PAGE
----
AISB 2007 workshop Mindful Environments

Abbreviation: ME

Start date: April 4,  2007

End date: April 4,  2007

Location: Newcastle University, Newcastle upon Tyne, UK


AISB 2007 Symposium Mindful Environments
Dirk Heylen & Stacy Marsella
April 4th, 20071
1 (Mindful Environments is a one day workshop)

This year the theme of AISB workshops is on Artificial and Ambient Intelligence. One of the key paradigms for interaction envisaged for Ambient Environments does not just involve disappearing computers, but also a disappearing interface. "Natural interaction", or an intelligent system that can determine at any time what the inhabitants of the environment need and long for, constitutes the holy grail of ambient interaction. In this sense, the environment should be able to make conjectures of the mental state of users as accurately as possible - similar to the way we can read the minds of others. Most computational research to date on detecting the mental state of people have failed to consider the full range of mental states that people display in natural interactions and the full range of displays of the various mental states. They have not been able to capture how humans communicate their intentions, the intricacies of mental life and have often ignored ecological validity. This workshop would like to address the question how to go beyond the rather simplistic notions regarding natural interaction in mindful environments. In order to be able to build such systems, we need to integrate the knowledge we have about how people show what's on their mind and how people go about building theories of what goes on in the minds of others. One of the aims of this workshop is to bring together an interdisciplinary group of researchers to discuss the state of the art of the research on the study of theory of mind (in particular in human communicaiton) and on computational modeling and system building that is directed towards the ability to recognize and represent the intentions and other aspects of the mental state of a person interacting with others and with computational systems in an (ambient) environment. Another aim of this workshop is to discuss how the computational models could inform empirical and theoretical research in human social processes, through formalization and simulation, for instance.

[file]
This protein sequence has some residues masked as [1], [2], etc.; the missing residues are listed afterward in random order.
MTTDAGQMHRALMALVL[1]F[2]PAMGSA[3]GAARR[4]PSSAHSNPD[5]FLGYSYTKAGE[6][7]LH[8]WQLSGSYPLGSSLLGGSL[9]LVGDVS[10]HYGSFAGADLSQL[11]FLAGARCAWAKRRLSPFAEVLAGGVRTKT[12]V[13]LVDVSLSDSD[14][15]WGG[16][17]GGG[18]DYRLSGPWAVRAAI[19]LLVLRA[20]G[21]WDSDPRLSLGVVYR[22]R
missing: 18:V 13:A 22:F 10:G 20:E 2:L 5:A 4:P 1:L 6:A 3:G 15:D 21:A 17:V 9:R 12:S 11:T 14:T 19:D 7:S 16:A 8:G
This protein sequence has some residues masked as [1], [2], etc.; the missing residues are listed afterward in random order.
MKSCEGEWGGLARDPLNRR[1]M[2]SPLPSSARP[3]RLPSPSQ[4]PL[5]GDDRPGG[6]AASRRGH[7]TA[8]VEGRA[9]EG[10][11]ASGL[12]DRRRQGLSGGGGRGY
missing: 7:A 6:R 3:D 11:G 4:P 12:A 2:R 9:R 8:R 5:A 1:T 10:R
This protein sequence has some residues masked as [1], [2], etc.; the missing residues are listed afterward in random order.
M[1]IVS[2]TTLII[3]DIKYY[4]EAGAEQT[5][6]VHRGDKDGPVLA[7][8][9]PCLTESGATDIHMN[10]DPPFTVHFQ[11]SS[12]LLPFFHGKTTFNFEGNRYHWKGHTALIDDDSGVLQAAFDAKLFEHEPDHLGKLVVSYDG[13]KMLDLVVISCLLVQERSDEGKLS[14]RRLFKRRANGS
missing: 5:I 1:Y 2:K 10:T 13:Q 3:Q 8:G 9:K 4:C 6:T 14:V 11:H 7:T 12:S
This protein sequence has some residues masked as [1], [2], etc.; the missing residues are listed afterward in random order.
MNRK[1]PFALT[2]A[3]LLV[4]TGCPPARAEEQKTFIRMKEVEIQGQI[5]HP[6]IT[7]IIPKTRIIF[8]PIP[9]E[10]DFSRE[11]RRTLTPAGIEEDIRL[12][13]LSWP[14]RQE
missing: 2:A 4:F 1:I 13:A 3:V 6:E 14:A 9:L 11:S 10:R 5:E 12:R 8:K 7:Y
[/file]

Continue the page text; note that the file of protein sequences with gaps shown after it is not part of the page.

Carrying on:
Some of the kinds of studies of interest are the following:
  • Studies of behaviors and the models of behavior that people display in interacting with each other and the environment. How can we really tell what goes on into another person's mind? What cues do people use and how can we rely on them? How can the features be detected? What is needed to interpret them?
  • Studies into cognitive modeling: alternative theories have been proposed for how people come to understand beliefs, desires and intentions of others, a theory of mind. How can we model these theories? How do current computational models of theory of mind compare to these theories and how do we evaluate them? How can computational models and simulations inform knowledge about human processing and vice versa?
  • Studies in system development for the intelligent environment such as robots and virtual humans. What should a cognitive model of an intelligent interactive environment look like? What should a representation of the mind look like? Which categories need to be represented (intentions, beliefs, attitudes, emotions, action tendencies)?

To help answer questions like these related to behaviors and modules, on modeling and simulation-based studies of communication and cognition, and on system building, we have received contributions of a variety of disciplines. From researchers studying natural systems, such as humans, that are equipped with mind-reading skills to system engineers involved in building computational systems; from linguistic, psychology, sociology, computational modeling (simulation, (multi-)agent systems), signal processing, et cetera.

Final papers due: March 2, 2007
Accepted papers:
Robert Gordon (invited)The mutual perception of objects as subjects
Melanie Baljko, Nell Tenhaaf Attribution of Communicative Capacity Among Agents in a Heterogeneous Population
Elisabetta Bevacqua, Dirk Heylen, Catherine Pelachaud Facial Feedback Signals for ECAs
Tibor Bosse, Zulfiqar A. Memon, Jan Treur A Two-level BDI-Agent Model for Theory of Mind and its Use in Social Manipulation
Fiorella de Rosis and Nicole Novielli From Language to Thought: Inferring Opinions and Beliefs from Verbal Behavior
Jesse Gray, Matt Berlin and Cynthia Breazeal Intention Recognition with Divergent Beliefs for Collaborative Robots
Pim Haselager, Koen V. Hindriks, Catholijn M. Jonker, Pascal Wiggers Computing Apparent Mental Causation: A computational Model of the Self-Attribution of Agency
Christopher Peters Modelling attentionally- and emotionally-sensitive social agents
Michele Piunti, Rino Falcone Anticipatory coordination through action observation and behavior adaptation
David V. Pynadath and Stacy C. Marsella Minimal Mental Models
Full papers (pdf) should be sent to both and . The lay-out should comply with the general AISB format.

AISB website:
Workshop website:

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